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Boracay closure's economic impact likely minimal: NEDA

The proposed six-month closure of Boracay Island is expected to have a minimal impact on the Philippine economy, but will affect livelihood in the country’s top tourist destination, the National Economic and Development Authority (NEDA) said Tuesday.

“Basically the overall picture we see is, even if say the ban extends to up to six months, at the macro level, its not going to be significant. The most is something like 0.1 percent of GDP (gross domestic product),” NEDA National Policy and Planning Staff Director Reynaldo Cancio said in a media briefing.

Cancio said concerned agencies are discussing various measures to mitigate the impact of the possible closure of Boracay Island, including promoting alternative tourist destinations, such as Palawan and Davao. “Something that is being discussed with DOT (Department of Tourism) is how we can accommodate them (tourists) in terms of the capacity; and of course the infrastructure,” he said.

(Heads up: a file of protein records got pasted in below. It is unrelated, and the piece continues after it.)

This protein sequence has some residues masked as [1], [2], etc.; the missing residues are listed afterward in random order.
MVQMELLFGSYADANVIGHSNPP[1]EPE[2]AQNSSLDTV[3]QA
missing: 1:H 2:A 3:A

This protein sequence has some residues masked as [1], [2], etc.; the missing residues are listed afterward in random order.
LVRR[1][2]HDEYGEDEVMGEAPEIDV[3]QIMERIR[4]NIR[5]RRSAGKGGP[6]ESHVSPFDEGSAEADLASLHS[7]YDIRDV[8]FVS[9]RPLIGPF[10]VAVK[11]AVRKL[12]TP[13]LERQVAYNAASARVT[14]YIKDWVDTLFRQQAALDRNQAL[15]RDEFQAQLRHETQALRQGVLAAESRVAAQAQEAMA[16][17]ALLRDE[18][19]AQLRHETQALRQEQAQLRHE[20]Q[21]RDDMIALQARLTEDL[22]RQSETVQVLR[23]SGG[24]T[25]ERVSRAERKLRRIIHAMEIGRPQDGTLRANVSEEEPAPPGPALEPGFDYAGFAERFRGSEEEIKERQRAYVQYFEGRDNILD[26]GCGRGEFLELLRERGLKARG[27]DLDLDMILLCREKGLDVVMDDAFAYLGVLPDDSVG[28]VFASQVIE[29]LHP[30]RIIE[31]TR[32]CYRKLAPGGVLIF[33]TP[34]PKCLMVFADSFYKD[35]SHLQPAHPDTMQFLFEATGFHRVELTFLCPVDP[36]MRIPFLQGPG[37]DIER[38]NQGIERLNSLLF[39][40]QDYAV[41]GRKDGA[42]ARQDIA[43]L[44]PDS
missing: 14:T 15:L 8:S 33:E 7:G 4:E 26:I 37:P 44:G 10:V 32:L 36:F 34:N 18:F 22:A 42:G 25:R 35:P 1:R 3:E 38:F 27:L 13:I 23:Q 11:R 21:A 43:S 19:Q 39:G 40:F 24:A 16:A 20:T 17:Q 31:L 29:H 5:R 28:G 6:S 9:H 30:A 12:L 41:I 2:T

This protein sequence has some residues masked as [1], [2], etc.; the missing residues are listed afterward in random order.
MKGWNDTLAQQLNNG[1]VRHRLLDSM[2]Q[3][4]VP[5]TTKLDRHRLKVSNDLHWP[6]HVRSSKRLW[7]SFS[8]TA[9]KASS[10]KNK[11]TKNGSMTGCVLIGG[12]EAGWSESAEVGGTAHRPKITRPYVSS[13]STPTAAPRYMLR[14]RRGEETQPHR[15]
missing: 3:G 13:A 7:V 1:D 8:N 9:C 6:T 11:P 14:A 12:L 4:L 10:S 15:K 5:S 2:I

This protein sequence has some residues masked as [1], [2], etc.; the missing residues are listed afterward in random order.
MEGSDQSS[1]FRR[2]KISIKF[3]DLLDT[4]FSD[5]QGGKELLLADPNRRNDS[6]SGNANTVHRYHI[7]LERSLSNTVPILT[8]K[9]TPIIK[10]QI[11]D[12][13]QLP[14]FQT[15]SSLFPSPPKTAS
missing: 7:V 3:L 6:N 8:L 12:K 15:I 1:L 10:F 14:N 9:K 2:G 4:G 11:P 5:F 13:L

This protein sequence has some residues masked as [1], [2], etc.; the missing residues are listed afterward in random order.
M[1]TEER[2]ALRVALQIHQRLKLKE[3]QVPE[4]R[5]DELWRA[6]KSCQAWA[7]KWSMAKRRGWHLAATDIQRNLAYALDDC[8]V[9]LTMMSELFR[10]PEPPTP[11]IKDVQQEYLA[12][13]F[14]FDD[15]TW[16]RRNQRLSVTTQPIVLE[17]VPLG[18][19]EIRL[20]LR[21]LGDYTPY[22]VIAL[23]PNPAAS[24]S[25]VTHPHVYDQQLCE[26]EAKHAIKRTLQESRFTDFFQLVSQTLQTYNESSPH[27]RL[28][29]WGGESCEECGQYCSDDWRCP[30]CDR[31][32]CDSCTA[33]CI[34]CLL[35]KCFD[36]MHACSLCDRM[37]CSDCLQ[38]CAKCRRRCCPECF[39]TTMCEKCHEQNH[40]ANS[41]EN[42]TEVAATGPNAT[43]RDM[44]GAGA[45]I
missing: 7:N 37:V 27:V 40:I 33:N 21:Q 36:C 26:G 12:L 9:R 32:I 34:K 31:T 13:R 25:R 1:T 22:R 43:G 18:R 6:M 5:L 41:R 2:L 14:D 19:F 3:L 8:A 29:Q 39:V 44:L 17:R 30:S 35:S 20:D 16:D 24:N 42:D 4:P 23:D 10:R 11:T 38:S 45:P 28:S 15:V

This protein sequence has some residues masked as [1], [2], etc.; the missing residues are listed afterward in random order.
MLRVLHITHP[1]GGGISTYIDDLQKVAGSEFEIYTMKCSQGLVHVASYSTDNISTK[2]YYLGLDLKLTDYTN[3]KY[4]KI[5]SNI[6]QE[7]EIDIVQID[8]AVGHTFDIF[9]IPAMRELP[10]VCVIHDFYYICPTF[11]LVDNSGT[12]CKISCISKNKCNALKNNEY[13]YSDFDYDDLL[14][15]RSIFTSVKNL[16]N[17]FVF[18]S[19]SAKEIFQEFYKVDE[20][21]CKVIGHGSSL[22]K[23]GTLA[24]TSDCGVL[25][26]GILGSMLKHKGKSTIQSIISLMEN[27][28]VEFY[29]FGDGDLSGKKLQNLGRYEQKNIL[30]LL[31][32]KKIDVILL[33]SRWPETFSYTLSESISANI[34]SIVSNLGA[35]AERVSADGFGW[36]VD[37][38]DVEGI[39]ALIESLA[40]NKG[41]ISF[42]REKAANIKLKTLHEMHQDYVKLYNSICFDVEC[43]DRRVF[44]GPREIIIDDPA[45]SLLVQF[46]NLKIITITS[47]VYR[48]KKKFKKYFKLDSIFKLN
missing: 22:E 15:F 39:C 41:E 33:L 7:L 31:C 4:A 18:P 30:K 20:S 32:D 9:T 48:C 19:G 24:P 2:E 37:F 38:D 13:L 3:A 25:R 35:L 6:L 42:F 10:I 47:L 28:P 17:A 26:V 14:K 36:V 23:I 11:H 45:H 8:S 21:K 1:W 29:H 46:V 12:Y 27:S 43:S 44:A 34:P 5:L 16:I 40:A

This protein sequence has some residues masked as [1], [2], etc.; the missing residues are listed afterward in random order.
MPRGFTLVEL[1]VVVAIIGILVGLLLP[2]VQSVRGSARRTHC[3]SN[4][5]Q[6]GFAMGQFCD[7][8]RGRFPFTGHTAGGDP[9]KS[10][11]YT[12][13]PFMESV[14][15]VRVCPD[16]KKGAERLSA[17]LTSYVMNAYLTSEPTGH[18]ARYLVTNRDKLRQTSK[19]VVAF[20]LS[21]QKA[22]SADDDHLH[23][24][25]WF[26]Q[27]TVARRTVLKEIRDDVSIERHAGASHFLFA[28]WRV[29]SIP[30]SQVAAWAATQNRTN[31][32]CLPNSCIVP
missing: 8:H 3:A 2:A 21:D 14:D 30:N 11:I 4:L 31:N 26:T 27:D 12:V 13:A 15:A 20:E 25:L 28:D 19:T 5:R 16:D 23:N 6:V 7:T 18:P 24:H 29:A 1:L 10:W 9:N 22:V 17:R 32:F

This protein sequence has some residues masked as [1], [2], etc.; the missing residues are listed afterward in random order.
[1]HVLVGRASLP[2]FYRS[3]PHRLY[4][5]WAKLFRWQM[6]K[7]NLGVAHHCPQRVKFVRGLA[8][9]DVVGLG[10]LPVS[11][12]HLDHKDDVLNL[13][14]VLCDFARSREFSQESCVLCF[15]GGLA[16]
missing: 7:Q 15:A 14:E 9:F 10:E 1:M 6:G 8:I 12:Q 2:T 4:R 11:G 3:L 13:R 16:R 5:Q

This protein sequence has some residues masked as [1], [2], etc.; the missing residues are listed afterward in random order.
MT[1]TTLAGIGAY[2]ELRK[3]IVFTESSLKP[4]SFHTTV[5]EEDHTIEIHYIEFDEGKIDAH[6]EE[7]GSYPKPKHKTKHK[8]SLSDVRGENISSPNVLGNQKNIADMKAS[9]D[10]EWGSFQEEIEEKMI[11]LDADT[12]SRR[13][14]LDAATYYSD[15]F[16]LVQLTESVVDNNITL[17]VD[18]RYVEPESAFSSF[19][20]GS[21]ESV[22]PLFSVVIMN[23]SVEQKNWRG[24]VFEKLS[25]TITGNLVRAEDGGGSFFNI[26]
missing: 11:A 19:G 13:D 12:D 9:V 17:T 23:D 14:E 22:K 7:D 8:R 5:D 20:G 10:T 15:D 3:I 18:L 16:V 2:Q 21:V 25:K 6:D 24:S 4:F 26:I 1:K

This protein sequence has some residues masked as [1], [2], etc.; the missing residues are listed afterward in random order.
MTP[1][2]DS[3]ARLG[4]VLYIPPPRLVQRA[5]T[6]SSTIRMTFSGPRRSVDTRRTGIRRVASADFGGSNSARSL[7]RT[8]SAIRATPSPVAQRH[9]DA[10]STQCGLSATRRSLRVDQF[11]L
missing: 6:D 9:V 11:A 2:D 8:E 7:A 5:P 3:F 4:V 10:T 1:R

NEDA Undersecretary Rosemarie Edillon said, “For now, at the macro level, it doesn’t have to be that bad but of course, the short-term impact could be significant, especially for Malay (municipality) and therefore there has to be the proper timing and coordination in coming up with that contingency plan and (creating) possible employment opportunities.” She said the proposed island-wide closure could affect workers who make their living in the popular tourist trap.

“For this, the LGUs (local government units) will also need to coordinate closely with the Department of Tourism for possible placement of these workers to the nearby establishments not affected by the closure. We're also hoping that the closure would happen during the lean season,” she added. Edillon further said the NEDA has submitted to the Office of the President its recommendations and analysis of the planned Boracay closure.

For her part, NEDA Assistant Secretary Mercedita Sombillo is optimistic the planned closure's negative effects on the island's economy would be reversed once efforts to restore its damaged environment has been done. “If the closure will really materialize, they will make sure that will be recouped in the subsequent opening of Boracay,” she said.

Leslie Gatpolintan / PNA